In the Age of Distraction and in a turbulent period of disruption and change and learning - sorta like your life, I expect - I’ve found a few steps, routines that sustain my focus through the day. I share them in the hopes they might help you, too.
Well Begun is Half Done.
Eat a Light Dinner; Eat It Early
I try to eat my lightest meal at dinner. And I eat it early. Nothing like trying to go to sleep on a fully stomach. It doesn’t work when you’re 59.
I plan the following day before I go to bed. Before I go to bed, I plan the next day.
- Three to-do's. I list three things I want/need to get done in as much detail as I need. Usually, these are bullet points. I list them in order of priority, so that when in the morning, I only need to look at this list to start working. No fumbling papers, looking around, wondering what’s next.
- Three lessons. I list three lessons I learned that day. It’s interesting to see the same lessons being learned. But, hey, I’m learning them and writing them down helps reinforce my awareness of those lessons being learned that day and the following.
- Three gratitudes. I list three things for which I am grateful. More on that later. But it’s a simple habit to end each day on a positive note and it reinforces the discipline to look for the positive. Key in these turbulent times.
Calendarize the Following Day.
I schedule these three to-do's on my calendar. I schedule everything on my calendar, well not EVERYTHING, but everything important that needs its own reminders. I set up text alerts to remind me to move along to the next one. This helps reinforce their priority and supports those quiet moments of mental preparation around each one. Those quiet moments come as I fall asleep or shower or walk/exercise.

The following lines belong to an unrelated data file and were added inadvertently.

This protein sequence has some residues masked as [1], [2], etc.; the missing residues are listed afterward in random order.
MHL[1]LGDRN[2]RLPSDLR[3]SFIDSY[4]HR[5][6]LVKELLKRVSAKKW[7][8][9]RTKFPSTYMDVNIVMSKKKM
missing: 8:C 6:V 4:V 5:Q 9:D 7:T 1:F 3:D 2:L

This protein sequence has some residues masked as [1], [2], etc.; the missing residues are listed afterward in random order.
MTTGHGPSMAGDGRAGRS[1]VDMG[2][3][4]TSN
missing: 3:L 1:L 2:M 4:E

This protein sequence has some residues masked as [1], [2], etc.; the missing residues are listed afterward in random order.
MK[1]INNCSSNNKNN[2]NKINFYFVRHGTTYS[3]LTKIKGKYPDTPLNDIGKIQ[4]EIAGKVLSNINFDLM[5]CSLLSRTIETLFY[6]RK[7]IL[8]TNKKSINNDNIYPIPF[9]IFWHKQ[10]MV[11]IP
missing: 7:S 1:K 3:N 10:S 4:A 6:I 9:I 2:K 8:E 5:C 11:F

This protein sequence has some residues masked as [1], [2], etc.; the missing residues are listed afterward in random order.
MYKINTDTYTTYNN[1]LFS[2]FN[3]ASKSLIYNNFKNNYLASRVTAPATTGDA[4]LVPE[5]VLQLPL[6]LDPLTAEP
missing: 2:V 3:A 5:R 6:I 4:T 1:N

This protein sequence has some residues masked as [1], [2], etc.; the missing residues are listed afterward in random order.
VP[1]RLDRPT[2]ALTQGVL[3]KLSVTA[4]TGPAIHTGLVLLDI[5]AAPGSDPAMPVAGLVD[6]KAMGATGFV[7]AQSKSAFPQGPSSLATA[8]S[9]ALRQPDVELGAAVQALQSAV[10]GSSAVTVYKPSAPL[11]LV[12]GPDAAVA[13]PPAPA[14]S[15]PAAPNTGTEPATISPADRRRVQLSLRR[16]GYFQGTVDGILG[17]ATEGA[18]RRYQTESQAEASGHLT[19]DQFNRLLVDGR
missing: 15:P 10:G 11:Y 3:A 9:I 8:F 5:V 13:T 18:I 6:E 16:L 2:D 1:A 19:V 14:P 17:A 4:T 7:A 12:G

Early to Bed - Early to Rise
I go to bed early. I find I sleep better when I go to bed early. That’s tough in the summer. But rising early on a summer morning, when it’s cool and sweet and quiet, is worth missing a summer rerun.
Keep the TV Off
This was a big habit to break. I liked TV, until I saw how much time I wasted watching it and getting nothing from it. Every so often I scan through the channels and find nothing’s on. Okay, True Detective was great. And come college basketball season it will be a challenge. But not watching TV gives me an extra hour or two to work, to read, to visit, to go to bed early.
Once a week, I may watch a movie on NetFlix.
Early to Rise.
The earlier I get up, the more productive I am.
Robin Sharma calls this the holy hour and he recommends getting up at 5 AM. I recommend going to bed early and getting up when you wake up.
Then I meditate. I have practiced TM and the TM-Sidhi program for ... 40 years. I started in 1974. Wow, that’s a long time. I find it’s a great way to start the day and end the day.
There are many spiritual practices. All roads lead to Rome; all paths lead to God. Find one. Practice it.
Biggest, bestest, meal of the day. Since I eat dinner early, it’s often 12 - 14 hours before I eat breakfast. I’m hungry by then. My breakfast is a power shake of yogurt, fruit, whey protein and yeast (ooodles of B vitamins.) And espresso. I start each day with two double espressos. This may not sound earthshaking. It is for me who once loved McDonald’s biscuits not too long ago.
But the breakfast, all organic, gives me the right fuel to power me through the morning. I am clear and energized and focused.